Being fabulous 24/7 is hard work, right? We have a million and one other things going on, and the last thing we want is to be penalised by Facebook or other platforms for our previous posts’ lower reach.
The problem with it is that, once you’ve suffered a low post reach, it does have a knock-on effect, and can be particularly difficult to boost back up in future.
If you’re suffering from an engagement rut, here are four quick and effective content ideas that can boost your reach!
If you’ve recently received a good testimonials from a customer, ask them if you can use it on your social media. Turn it into a quick and simple graphic through a platform such as Canva, and make it prettier than just by typing it out as a text-only post. By notifying the customer who gave you the testimonial, you are alerting them and giving them an opportunity to engage and potentially share your post – meaning extra engagement!
Ask questions, create a poll, get the opinions flowing – just ensure they’re relevant to you are on a subject your audience also care about! Involve your products, and ask them their favourite features, for instance, to keep them involved, boost your reach and also give you valuable insight about your products!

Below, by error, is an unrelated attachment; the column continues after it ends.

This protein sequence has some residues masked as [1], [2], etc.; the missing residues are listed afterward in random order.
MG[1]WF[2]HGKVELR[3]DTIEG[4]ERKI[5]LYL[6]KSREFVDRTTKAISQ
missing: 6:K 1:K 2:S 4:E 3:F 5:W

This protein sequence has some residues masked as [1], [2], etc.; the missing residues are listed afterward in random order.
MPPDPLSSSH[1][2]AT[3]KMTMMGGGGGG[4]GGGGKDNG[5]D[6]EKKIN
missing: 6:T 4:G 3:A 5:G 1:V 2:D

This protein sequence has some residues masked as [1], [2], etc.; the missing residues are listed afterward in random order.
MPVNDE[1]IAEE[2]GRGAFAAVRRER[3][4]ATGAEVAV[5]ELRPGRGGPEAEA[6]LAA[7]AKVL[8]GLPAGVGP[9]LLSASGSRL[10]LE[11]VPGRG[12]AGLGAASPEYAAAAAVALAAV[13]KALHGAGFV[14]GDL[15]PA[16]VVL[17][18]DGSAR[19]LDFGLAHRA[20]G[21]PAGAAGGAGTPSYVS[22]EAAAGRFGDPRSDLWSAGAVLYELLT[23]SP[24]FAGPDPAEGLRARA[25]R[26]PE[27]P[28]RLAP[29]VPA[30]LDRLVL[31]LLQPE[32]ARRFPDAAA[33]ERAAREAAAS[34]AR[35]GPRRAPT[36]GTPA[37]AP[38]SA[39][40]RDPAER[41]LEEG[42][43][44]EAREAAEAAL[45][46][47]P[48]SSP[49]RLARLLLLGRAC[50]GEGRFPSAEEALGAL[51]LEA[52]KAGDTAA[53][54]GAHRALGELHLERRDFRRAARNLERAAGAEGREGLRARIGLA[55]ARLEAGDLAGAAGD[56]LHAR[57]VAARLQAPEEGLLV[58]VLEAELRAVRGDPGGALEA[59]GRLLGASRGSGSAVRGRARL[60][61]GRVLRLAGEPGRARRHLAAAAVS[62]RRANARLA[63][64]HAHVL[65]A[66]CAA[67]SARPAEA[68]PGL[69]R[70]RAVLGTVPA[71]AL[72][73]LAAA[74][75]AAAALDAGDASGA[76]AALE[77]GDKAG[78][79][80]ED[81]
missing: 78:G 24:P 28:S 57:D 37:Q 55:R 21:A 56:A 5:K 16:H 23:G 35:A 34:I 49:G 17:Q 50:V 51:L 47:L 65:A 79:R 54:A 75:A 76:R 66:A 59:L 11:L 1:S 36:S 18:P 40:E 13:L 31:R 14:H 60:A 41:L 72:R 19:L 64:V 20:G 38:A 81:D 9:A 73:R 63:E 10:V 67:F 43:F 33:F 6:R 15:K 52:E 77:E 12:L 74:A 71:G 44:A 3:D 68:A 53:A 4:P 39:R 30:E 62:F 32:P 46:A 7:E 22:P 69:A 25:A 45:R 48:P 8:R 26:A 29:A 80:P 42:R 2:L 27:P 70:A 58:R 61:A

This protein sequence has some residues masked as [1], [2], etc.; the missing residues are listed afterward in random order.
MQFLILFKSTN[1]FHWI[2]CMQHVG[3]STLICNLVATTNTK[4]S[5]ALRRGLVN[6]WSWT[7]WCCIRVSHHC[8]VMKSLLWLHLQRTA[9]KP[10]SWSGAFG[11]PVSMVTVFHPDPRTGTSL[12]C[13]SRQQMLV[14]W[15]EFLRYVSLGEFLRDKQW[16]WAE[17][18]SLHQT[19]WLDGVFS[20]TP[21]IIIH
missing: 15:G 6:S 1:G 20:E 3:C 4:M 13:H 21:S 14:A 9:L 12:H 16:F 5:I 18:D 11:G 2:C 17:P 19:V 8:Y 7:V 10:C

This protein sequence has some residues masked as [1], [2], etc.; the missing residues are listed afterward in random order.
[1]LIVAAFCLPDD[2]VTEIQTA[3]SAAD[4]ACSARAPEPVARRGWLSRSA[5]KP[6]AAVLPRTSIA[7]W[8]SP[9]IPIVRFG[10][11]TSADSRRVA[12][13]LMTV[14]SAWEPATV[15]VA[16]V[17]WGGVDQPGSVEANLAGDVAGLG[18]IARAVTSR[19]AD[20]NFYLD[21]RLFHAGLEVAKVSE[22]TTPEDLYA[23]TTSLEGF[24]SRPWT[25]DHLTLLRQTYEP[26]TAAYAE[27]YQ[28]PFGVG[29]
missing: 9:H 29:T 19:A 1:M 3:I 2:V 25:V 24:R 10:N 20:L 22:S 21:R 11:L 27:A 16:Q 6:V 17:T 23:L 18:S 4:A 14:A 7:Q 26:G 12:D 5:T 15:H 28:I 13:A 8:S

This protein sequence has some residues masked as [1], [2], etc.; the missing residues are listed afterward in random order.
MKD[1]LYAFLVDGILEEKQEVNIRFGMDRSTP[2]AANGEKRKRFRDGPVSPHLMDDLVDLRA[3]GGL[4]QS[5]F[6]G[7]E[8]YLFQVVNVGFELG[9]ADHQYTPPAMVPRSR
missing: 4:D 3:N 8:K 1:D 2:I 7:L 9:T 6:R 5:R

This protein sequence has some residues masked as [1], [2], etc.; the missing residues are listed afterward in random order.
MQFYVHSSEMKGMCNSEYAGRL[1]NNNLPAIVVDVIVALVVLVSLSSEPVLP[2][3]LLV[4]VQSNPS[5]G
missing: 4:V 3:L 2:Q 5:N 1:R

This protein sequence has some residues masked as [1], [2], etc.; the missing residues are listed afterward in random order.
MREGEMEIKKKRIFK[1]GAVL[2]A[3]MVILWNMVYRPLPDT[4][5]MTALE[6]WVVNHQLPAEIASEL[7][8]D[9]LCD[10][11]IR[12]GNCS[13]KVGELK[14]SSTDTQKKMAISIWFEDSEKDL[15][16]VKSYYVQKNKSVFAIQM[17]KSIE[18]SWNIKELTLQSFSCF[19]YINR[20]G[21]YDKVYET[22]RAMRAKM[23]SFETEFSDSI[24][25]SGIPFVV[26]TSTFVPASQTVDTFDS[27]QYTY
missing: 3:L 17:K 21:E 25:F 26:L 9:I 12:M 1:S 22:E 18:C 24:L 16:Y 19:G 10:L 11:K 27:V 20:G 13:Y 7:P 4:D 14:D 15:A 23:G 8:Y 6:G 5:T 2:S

Tips, instructions, blogs and guides are all ways you can offer real value to your audience. Content is king, and the more you have of it, the better! Ensure it is useful to your audience and ensure you’re sharing it – especially if it is ‘evergreen’ content!
One last way to generate great engagement (and therefore reach) on your posts is to make your content super shareable. People now ‘tag’ others in the comments sections on posts. A lot! Ensure your posts are appealing and kind of things your audience want to share on with their friends. Funny jokes, articles, quotes and facts are great examples of easy, fun, and shareable content.
At the end of the day, the way to get by on social platforms is to A) think socially, and B) think from your audience’s perspective. Think before you post, “What do my audience want to see?”, “What do they care about most?” and “How can I weave this into my social activity?”